How to help your cat live longer
The average life expectancy of a cat is around 13-14 years, although it is not uncommon for them to reach 18-20 years of age. A good innings for a cat is still a mere fraction of our own lifetimes, which is why we’re going to share the secrets of longevity with you. This is how to help your pet live as long and as healthy a life as possible.
A weighty issue
If your cat is obese their life expectancy drops to an average of five to 10 years so one of the best ways to help your cat live longer is to watch their weight. Cats that are overweight are far more likely to develop medical conditions such as diabetes, arthritis and liver problems due to the added strain on their joints and organs.
If you think your cat might be carrying a few extra pounds get them checked over by your vet who will weigh them and assess their body condition. If they need to lose weight your vet will be able to recommend the best way to do this and will invite your pet back for regular weigh-ins. Many vet surgeries have their own weight-loss clinics where you can take your pet to be weighed weekly while receiving advice and support.
Visit the vet
Regular check-ups are a good way for your vet to spot any early signs of illness and many life-threatening conditions can be identified and treated before they become a problem.
Cats are experts at hiding signs of pain and discomfort. While this is a useful survival mechanism it means that a pet owner will often not realise that their cat is suffering until it is too late. As well as picking up early warning signs, regular vet checks will ensure your pet is adequately protected through vaccinations and parasite control.
Keep your cat in
This is a tricky one as there is no doubt that indoors cats are much safer than those allowed to roam the neighbourhood. According to PetPlan, 230,000 cats are hit by cars every year and it’s not just busy roads that pose a hazard. Other animals, disease-carrying pests and unfriendly humans are all potential threats to an outdoors cat – but is an indoors cat necessarily a happy cat?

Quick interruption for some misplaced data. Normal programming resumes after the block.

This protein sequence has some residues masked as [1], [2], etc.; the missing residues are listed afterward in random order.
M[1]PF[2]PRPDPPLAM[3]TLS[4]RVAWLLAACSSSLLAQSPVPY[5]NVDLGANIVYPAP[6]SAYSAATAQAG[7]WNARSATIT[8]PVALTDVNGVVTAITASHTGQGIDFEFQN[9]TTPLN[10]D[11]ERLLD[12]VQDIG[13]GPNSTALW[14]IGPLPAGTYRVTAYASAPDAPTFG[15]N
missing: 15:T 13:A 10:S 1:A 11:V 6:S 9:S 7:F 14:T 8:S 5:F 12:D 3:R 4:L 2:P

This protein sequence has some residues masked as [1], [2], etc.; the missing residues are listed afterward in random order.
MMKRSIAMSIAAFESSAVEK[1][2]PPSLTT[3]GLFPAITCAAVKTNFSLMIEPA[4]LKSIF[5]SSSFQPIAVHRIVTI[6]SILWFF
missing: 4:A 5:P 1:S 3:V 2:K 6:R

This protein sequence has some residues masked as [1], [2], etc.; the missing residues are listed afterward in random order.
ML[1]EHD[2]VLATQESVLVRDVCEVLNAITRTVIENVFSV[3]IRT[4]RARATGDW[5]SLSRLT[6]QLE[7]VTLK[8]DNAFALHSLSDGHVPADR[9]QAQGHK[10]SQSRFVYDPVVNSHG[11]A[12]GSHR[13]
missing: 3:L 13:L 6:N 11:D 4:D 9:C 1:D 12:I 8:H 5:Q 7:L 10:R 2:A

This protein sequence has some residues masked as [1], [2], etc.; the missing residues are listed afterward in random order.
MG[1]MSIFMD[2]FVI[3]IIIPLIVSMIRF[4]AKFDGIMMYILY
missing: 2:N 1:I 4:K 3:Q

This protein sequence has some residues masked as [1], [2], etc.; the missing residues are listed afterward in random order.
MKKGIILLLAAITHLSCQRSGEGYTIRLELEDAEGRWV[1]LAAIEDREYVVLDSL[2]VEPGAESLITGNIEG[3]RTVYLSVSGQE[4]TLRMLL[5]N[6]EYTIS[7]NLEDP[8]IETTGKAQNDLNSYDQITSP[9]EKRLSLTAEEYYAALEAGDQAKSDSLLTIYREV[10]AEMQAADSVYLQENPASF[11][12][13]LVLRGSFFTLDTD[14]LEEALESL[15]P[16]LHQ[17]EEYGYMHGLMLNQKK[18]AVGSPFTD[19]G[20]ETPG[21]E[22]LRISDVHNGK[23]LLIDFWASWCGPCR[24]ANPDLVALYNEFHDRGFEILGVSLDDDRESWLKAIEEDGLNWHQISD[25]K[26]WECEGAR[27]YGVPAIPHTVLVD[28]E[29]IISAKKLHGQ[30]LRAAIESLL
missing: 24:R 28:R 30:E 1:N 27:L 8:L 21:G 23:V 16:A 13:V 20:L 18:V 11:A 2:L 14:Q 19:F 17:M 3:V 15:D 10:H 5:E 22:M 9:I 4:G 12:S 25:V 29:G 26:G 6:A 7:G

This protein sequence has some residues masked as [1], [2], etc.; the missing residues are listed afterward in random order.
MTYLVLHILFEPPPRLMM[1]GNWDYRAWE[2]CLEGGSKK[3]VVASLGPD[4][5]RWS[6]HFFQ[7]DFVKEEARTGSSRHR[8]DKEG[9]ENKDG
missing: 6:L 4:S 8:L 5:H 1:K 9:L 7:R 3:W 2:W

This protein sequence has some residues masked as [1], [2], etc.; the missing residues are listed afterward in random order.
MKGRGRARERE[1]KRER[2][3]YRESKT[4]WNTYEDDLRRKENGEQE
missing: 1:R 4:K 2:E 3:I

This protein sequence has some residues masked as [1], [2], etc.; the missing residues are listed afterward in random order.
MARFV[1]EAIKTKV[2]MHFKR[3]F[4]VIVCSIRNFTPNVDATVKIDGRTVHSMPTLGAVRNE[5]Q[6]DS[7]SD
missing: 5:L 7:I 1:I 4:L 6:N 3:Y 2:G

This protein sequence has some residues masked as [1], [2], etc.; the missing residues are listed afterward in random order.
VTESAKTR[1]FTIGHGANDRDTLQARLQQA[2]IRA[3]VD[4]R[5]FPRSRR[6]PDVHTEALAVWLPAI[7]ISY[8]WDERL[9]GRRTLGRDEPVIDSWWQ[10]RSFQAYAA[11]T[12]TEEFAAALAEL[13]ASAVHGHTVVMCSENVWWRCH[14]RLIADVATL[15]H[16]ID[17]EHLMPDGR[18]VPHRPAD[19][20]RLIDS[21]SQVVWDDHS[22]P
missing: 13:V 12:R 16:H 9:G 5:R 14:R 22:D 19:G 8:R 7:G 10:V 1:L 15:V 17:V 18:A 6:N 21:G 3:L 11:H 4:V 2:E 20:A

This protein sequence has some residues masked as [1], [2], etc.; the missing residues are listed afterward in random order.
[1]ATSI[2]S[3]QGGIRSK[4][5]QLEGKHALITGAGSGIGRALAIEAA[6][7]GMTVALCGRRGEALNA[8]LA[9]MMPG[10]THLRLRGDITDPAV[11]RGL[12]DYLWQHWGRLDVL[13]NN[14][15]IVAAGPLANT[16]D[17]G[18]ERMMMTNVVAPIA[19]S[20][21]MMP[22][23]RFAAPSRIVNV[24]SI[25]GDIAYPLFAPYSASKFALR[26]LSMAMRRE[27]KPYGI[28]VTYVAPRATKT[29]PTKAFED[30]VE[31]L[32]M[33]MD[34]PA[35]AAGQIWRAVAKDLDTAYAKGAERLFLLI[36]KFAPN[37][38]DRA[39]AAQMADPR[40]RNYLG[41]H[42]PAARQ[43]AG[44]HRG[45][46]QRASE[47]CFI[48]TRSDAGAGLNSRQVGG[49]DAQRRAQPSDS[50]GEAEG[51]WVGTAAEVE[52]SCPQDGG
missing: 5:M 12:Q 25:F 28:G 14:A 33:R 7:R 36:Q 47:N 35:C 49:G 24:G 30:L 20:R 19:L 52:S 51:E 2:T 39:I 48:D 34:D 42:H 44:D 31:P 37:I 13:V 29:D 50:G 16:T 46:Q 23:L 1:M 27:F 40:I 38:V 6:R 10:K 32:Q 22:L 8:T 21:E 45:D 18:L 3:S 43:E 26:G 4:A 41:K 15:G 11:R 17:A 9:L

A cat that has previously been allowed access to the great outdoors will be much less happy suddenly being kept in than one who has only known life inside. It is also very important to make sure that an indoor cat gets everything they need to enjoy normal feline behaviour – such as climbing and pouncing – inside the home. If not, they can easily become stressed or depressed.
It is generally considered a good idea to keep all cats in at night as this is when they are at even greater risk of being involved in road accidents, fights with neighbouring cats or clashes with nocturnal wildlife. By keeping your outdoors cat in when it gets dark, they will definitely be safer.
As well as physical exercise, cats also need to give their brains a workout in order to keep them young at heart and to prevent stress. Interactive play helps cats to exhibit their natural hunting instincts – such as climbing, pouncing, scratching and chasing – which in turn helps to tire them out.
Check your cat’s litter
Cats prefer using a nice clean litter tray so it’s important that you clean your cat’s toilet thoroughly every day. This daily check through your cat’s litter is also a good opportunity to look for any signs of ill health.
If you notice any changes in your cat’s toileting habits, or if they have diarrhoea or you spot any blood, you should get them checked over by your vet as soon as possible to identify any health issues early.
Brush up on grooming
Grooming isn’t just about making your pet look neat and tidy, it’s an important part of keeping their coat and skin healthy too. Cats spend a lot of their time grooming themselves but that doesn’t mean they don’t appreciate a bit of help from you every now and again.
While you are brushing your cat, it is a good opportunity to give them a good check over and to feel for any lumps and bumps. Any changes to your cat’s coat could be an early indicator of a health problem so if you spot anything you’re not sure about, see your vet.
Poor dental hygiene can result in greater problems than just bad breath. Cats can develop painful abscesses or infections or lose teeth if early signs of dental disease are not spotted. As well as regular brushing at home, your cat should have their teeth checked by your vet every year so that any problems can be identified early and treated quickly. Untreated tooth decay or gum disease can lead to serious issues elsewhere in the body, such as heart and kidney problems.
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